KABUL, Afghanistan — After a week of tense public disagreement over the civilian casualty toll in a U.S.-led raid in western Afghanistan, officials from the United Nations, the Afghan government and the NATO-led force in the country said Saturday that all sides had agreed to a joint investigation.
As many as 90 civilians, about two-thirds of them children, were killed in the Aug. 22 raid in Herat province, the United Nations has asserted, with the Afghan government coming up with a count only slightly lower. But U.S. military officials have disputed those numbers, saying they believe about 30 people were killed in the early morning strike on the village of Azizabad, only five of them civilians.
In the wake of the raid, President Hamid Karzai made his most strongly worded appeal yet for greater caution by Western troops during combat operations in populated areas. The Afghan leader said the deaths and their circumstances warranted a broad re-examination of operations by coalition troops, who are trying to contain an increasingly powerful Taliban-led insurgency.
If the U.N. estimates are borne out, the toll would represent what is believed to be the greatest number of civilian fatalities caused by Western troops in a single incident since the Afghan conflict began nearly seven years ago.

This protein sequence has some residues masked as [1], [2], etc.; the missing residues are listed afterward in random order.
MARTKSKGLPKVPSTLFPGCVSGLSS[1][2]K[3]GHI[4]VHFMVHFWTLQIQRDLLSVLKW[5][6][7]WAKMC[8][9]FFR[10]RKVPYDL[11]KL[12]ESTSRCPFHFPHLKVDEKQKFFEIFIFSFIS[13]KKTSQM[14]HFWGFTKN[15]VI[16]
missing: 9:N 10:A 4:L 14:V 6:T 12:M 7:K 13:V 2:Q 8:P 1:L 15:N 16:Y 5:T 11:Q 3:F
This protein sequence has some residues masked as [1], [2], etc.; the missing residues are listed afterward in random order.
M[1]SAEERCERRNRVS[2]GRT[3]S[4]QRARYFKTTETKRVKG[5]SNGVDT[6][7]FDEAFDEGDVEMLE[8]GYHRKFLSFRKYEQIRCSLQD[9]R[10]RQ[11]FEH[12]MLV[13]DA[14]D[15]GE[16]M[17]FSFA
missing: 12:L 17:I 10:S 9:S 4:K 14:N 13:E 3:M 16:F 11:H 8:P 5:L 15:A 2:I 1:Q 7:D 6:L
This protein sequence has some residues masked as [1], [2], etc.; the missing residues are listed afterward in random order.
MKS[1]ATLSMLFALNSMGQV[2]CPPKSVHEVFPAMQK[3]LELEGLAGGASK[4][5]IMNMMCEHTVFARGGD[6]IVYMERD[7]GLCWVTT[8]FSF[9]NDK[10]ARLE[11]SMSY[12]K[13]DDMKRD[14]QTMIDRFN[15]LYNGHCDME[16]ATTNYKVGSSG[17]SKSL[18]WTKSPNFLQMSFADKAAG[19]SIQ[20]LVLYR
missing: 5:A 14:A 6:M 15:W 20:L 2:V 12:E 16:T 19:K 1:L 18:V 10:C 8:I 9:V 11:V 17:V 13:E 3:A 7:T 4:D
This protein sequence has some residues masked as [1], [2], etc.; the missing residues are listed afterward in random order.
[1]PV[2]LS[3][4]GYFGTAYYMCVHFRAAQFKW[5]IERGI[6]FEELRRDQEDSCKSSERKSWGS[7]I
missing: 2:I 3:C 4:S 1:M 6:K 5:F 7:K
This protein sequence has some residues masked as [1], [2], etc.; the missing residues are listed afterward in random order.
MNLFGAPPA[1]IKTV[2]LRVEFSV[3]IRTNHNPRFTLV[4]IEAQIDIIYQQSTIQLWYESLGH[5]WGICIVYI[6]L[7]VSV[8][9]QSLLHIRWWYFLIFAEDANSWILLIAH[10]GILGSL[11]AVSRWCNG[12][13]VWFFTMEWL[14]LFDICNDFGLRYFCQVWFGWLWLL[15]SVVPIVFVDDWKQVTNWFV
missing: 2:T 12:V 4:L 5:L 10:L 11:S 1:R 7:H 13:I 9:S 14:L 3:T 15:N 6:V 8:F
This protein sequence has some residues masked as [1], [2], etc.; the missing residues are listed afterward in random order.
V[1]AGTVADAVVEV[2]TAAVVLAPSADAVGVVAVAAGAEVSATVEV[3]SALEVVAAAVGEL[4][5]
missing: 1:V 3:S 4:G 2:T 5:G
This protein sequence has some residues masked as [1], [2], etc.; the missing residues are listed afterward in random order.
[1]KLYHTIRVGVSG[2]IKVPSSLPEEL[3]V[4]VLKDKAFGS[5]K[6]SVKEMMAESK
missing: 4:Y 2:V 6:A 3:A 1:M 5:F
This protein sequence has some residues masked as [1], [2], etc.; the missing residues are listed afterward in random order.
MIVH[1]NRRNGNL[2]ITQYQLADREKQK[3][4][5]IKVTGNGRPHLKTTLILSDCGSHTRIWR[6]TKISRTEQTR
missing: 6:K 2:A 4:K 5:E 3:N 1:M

The issue is extremely sensitive for all sides. The Afghan government is keenly aware that such casualties erode public support for the Western troop presence and heighten anger toward the U.S.-backed Karzai administration.
Western military officials, for their part, are deeply frustrated by what they describe as a Taliban propaganda war using civilians as pawns. Taliban fighters, they say, routinely place civilians in harm's way by using populated areas as a staging ground for strikes against Western forces, as well as carrying out suicide bombings that are far likelier to kill civilians than better-protected coalition troops.
Because much of the fighting takes place in remote areas, disparate accounts of a given incident are not uncommon. But this incident was unusual in the starkly different accounts that emerged, not only of the overall death toll and the number of noncombatants involved, but also the circumstances of the raid.
Some Afghan officials have suggested publicly that a local clan had tricked U.S. Special Forces, who conducted the raid along with Afghan commandos, into carrying out the strike against one of its rival clans.
But U.S. authorities stoutly have maintained that Taliban fighters were operating in the area, and that the raiders' main target, a commander named Mullah Siddiq, was among the militants killed.
U.S. officials said their own investigations in the hours immediately after the strike had turned up no evidence of large-scale civilian casualties, such as freshly dug graves. But villagers said it took time to extract bodies from the rubble of more than a dozen family compounds, where a large extended clan had gathered for a memorial service.